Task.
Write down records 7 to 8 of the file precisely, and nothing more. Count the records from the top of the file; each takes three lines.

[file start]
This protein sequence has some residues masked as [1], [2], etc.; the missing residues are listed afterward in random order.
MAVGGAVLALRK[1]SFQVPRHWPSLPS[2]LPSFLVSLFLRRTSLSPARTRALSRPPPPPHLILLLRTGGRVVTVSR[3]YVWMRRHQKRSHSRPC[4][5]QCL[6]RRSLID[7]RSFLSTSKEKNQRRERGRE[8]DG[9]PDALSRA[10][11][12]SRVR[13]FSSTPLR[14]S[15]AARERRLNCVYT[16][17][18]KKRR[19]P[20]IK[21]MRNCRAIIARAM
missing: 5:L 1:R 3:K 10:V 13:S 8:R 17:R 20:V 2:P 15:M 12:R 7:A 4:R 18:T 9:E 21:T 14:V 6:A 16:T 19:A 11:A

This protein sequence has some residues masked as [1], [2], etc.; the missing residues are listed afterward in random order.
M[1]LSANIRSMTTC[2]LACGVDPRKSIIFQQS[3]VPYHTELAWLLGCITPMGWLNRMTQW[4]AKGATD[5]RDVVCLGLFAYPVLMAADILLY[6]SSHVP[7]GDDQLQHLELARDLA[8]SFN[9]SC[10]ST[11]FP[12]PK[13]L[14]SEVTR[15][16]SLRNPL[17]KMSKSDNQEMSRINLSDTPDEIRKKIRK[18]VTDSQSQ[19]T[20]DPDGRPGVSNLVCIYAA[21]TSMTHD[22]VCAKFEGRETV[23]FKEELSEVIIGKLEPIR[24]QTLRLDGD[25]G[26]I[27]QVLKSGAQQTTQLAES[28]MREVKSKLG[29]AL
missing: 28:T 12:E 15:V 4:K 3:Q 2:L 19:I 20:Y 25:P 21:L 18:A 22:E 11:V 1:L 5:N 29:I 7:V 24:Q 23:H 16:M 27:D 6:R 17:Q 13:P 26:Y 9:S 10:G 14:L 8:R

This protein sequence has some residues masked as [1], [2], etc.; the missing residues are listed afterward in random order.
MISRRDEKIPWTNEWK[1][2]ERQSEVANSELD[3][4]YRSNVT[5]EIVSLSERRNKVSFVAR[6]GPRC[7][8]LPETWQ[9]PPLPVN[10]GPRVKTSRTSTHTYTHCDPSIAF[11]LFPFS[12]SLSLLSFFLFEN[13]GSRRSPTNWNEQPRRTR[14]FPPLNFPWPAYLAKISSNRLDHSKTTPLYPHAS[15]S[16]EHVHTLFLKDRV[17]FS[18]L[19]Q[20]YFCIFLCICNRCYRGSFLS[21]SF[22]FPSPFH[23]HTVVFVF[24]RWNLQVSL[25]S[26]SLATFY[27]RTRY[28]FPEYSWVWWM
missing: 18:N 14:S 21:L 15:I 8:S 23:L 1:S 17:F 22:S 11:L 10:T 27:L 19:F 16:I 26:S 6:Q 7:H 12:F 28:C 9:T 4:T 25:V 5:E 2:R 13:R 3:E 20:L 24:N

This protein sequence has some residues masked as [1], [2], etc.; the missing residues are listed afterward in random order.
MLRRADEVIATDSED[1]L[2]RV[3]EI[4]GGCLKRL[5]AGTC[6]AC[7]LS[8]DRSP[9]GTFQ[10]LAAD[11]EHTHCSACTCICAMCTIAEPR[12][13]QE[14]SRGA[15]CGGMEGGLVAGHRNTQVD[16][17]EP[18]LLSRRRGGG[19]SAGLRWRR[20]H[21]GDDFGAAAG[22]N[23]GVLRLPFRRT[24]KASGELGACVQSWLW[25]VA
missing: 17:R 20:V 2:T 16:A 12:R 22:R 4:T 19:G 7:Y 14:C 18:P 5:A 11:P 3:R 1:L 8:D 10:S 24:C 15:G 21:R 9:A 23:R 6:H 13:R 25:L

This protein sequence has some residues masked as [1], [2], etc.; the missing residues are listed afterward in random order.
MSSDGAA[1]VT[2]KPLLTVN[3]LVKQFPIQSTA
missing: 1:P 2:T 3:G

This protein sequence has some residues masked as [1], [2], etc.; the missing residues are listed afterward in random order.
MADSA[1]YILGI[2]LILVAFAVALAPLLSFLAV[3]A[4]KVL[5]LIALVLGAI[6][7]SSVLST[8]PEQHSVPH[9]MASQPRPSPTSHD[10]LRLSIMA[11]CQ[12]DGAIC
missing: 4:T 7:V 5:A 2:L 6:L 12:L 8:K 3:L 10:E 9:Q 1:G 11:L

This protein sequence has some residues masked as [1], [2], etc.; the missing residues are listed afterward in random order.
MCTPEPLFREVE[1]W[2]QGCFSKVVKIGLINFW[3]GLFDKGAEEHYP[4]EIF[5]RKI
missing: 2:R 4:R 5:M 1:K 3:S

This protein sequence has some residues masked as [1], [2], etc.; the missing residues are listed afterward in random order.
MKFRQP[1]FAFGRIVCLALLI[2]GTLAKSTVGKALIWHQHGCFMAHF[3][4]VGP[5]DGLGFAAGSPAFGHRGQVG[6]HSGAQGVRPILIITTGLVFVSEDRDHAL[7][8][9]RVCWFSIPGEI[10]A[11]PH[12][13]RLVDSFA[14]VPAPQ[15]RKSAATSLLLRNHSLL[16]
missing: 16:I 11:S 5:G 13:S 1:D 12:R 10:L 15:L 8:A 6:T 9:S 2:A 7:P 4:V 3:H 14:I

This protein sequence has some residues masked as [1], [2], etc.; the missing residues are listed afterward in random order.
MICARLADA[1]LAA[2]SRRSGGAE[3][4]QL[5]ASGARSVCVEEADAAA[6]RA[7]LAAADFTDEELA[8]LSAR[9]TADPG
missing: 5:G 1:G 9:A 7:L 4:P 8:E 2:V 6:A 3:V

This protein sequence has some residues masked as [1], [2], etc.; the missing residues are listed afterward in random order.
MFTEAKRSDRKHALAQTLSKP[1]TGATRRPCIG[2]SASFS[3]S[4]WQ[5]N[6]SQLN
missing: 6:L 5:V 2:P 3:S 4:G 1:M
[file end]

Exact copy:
This protein sequence has some residues masked as [1], [2], etc.; the missing residues are listed afterward in random order.
MCTPEPLFREVE[1]W[2]QGCFSKVVKIGLINFW[3]GLFDKGAEEHYP[4]EIF[5]RKI
missing: 2:R 4:R 5:M 1:K 3:S

This protein sequence has some residues masked as [1], [2], etc.; the missing residues are listed afterward in random order.
MKFRQP[1]FAFGRIVCLALLI[2]GTLAKSTVGKALIWHQHGCFMAHF[3][4]VGP[5]DGLGFAAGSPAFGHRGQVG[6]HSGAQGVRPILIITTGLVFVSEDRDHAL[7][8][9]RVCWFSIPGEI[10]A[11]PH[12][13]RLVDSFA[14]VPAPQ[15]RKSAATSLLLRNHSLL[16]
missing: 16:I 11:S 5:G 13:S 1:D 12:R 10:L 15:L 8:A 6:T 9:S 2:A 7:P 4:V 3:H 14:I